I started learning Photoshop before I knew how to properly start a computer. It was in 1997 during my first year in the university when a friend of mine who had a printing company showed me the program and how it worked. He had Photoshop 2.5 installed on a Windows 3.11 machine in his office. Just to give you a point of reference, the interface looked like that. For me, it was simply magic. I used to sneak into the office, scan printed photos, apply an Extrude filter and print them again, so I can hang them on the walls in my new apartment.
10 years after I was working with images containing hundreds of layers, spread on canvasses with stupefying resolutions. It was the climax of my digital imaging obsession and I was as interested in expressing myself creatively as in testing the limits of the processing power of my machine. My appetite for complexity turned to a fetish, which itself turned to an artistic philosophy.
There was a reason for my extremism. It was partly because of artistic insecurity. But the real one was my deep hatred for the prevailing “less is more” attitude of the time. Don’t get me wrong, I could always appreciate simplicity as a designer but as an artist I refused to be constrained by an aesthetic that was primarily developed to suit the practical needs of commercial advertising. I couldn’t articulate it that clearly at the time but I had the habit of engaging in all kind of disputes about it and they always ended disappointingly because it’s hard to be the one who moves against the current. That made me even more angry but also even more inspired.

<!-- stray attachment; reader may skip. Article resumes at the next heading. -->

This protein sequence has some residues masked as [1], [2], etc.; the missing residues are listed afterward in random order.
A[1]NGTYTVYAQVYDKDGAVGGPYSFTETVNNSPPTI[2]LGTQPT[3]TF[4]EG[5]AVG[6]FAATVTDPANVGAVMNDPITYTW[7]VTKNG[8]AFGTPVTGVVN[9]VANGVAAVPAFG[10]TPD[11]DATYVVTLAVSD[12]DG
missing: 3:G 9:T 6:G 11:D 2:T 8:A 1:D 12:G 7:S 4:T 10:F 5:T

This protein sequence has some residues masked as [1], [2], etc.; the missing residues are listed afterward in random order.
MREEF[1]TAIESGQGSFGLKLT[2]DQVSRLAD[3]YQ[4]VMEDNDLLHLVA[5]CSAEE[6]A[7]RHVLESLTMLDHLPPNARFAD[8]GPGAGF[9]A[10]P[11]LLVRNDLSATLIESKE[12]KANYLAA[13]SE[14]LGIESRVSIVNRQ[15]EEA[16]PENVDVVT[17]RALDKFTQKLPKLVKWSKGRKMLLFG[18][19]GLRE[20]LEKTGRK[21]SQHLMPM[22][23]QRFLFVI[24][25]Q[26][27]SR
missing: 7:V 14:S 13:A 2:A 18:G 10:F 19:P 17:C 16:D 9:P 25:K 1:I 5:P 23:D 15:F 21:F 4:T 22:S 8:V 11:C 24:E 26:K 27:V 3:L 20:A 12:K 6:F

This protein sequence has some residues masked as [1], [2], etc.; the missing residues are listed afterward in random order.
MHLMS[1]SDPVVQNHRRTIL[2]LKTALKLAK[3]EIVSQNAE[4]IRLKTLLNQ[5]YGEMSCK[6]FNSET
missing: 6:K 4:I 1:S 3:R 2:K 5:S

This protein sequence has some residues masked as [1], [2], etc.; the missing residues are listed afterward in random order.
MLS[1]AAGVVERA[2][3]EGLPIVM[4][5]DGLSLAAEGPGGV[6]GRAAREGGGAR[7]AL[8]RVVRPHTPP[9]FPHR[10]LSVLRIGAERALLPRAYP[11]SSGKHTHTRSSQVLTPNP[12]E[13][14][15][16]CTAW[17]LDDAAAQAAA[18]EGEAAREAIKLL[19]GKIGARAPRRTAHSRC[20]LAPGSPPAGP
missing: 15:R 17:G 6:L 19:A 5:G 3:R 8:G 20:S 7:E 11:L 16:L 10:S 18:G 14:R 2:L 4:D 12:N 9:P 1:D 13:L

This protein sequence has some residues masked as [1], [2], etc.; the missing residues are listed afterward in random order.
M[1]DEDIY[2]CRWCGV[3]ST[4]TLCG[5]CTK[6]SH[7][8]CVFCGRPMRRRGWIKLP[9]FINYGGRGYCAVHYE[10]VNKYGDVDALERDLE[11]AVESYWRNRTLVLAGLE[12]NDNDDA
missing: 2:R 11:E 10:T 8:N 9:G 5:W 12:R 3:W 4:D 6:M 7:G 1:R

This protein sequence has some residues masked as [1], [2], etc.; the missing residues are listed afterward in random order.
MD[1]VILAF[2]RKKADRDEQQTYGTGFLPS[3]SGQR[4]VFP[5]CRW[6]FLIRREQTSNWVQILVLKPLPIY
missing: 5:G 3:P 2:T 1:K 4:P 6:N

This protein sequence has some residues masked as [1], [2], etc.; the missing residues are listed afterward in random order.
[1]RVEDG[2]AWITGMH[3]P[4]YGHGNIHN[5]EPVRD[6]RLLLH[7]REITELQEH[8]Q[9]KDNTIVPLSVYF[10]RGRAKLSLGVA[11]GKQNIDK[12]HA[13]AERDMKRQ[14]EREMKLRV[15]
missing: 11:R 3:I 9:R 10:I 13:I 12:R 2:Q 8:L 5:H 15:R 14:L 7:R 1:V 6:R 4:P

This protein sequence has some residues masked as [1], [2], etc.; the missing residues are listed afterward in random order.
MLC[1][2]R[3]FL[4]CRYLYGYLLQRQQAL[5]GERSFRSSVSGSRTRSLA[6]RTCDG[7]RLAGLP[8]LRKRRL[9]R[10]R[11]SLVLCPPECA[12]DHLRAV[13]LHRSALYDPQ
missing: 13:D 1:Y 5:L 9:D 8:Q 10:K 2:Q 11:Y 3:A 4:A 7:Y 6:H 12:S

I started the Trinity artwork in 2006 and continued to actively work on it for more than a year. Gradually, it grew to a 35 megapixel opus dedicated to my passion for music but that was only on the surface. Underneath, lurking in the cold recesses of my subconsciousness, was my almost sexual obsession with visual detail. I couldn’t get enough of it. Like a teenager who just discovered masturbation, I could use any excuse in my pursuit for digital pleasure. You can still sense it in this interview by Digital Arts magazine 3 years after. It’s an ode to Photoshop nerdiness and I play the central character. I think at that time, I could clearly choose Photoshop over sex, if of course someone was crazy or irrelevant enough to make such a proposal in the first place.
I revisited the artwork several times since then but I never showed it in its 35 megapixel entirety. The last time I posted a draft of it was in August 2007 on Flickr. As you can see from the description on the page, I had problems working on the file because my computer wasn’t powerful enough. Even today the Photoshop scratch file reaches 10 GB when I open it on my current machine. I guess those technical limitations gradually cooled my passion for it.
Computing power aside, I don’t think I will ever work on something so enormously complicated again. I’m a very different person now. I haven’t accepted “less is more” as my motto, not even a bit! I’d rather drown myself in turpentine than admit defeat in this battle but 6 years after I unleashed the force de frappe, I’ve learned to pick my weapons in a more economical way. And maybe that’s why I love this image. It’s a relic of the time when I was thermonuclear. Here it is, finished, in all its glory and for those brave enough to enjoy complexity for the sake of
compl pleasure, I am offering it as a print in my art store.